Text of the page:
Trump subpoena delay was a huge mistake by House committee

Adrienne Lawrence
Liberal Opinion

Adrienne Lawrence

Legal commentator
Archive |

The Jan. 6 committee’s decision to subpoena former President Donald Trump was a historic move. However, most experts do not expect the former president to show up to testify before a panel that he has repeatedly criticized and dismissed as a witch hunt. The upcoming midterm elections, in which Republicans are favored to regain control of the House, may play a key role in how Trump responds.

Straight Arrow News contributor Adrienne Lawrence warns that the delay in issuing the Trump subpoena was a huge mistake by the House committee because Trump is likely to try and run out the clock until the midterms.

For several reasons, subpoenaing Donald Trump at this point appears to be a mere performative antic that does not advance We The People, but will cost us considerably. Let me explain. As we all know, Trump abuses the legal system – particularly when it comes to dodging accountability. He proffers untenable arguments and makes frivolous claims, drowning his opponents in filing after filing. This strategy is an effective one when it comes to avoiding accountability because it promotes delay. 

Over the span of time during which Trump drags his feet in court, seeking continuances and extensions, something very noteworthy happens beyond just amassing legal fees. Power changes. In this situation, the power in Congress is forecasted to change while Trump delays. And that’s what he’s likely hoping for. The midterm elections are right around the corner. Early polls indicate that Republicans may take over the House. If that nightmare comes to fruition, do you really think that the House committee subpoenaing Trump’s involvement in the January 6 insurrection on the U.S. Capitol will continue?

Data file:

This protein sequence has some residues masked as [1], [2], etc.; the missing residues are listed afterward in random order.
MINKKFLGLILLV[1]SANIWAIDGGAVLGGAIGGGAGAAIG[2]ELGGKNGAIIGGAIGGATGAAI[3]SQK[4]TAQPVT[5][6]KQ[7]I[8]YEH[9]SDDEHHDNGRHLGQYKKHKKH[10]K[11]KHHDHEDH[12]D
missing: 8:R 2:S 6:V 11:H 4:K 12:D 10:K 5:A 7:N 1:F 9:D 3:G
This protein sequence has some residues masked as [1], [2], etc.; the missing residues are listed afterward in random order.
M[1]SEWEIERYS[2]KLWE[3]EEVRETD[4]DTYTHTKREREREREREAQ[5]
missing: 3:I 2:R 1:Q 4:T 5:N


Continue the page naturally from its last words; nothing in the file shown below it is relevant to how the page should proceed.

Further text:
Do you really think GOP representatives will persist in ensuring justice is done here? If so, I have beachfront property in Utah that I would love to show you. Seriously. If Republicans take the House come January 2023 when the proverbial “congressional guards” change, the Trump subpoena will be kaput. All Trump needs to do is delay another few months, which will not be hard for numerous reasons. For instance, case law is murky on the matter of whether a former president has to comply with a Congressional subpoena for actions he engaged in while in office. 

Trump’s bound to exploit the holes in the jurisprudence via motions, appeals, Supreme Court petitions. And we know how it can take months, if not years, for our legal system to actually act. Plus, even if his legal challenges are exhausted, it’s going to be exhausting waiting for Attorney General Merrick Garland to decide whether to pursue charges against the former president, especially if he tries to evade congressional subpoenas here. 

Remember: Contempt of Congress, it’s a misdemeanor. If the U.S. Attorney isn’t inclined to charge Trump for all of the classified documents he clearly stole, I doubt DOJ would pursue misdemeanor charges against him. 

Donald Trump has finally been subpoenaed by the house committee investigating his attempts to overturn the 2020 presidential election results. As much as this subpoena is extraordinary given the circumstances, the former president has never been big on complying with legal mandates so I don’t expect him to comply with this congressional subpoena, either.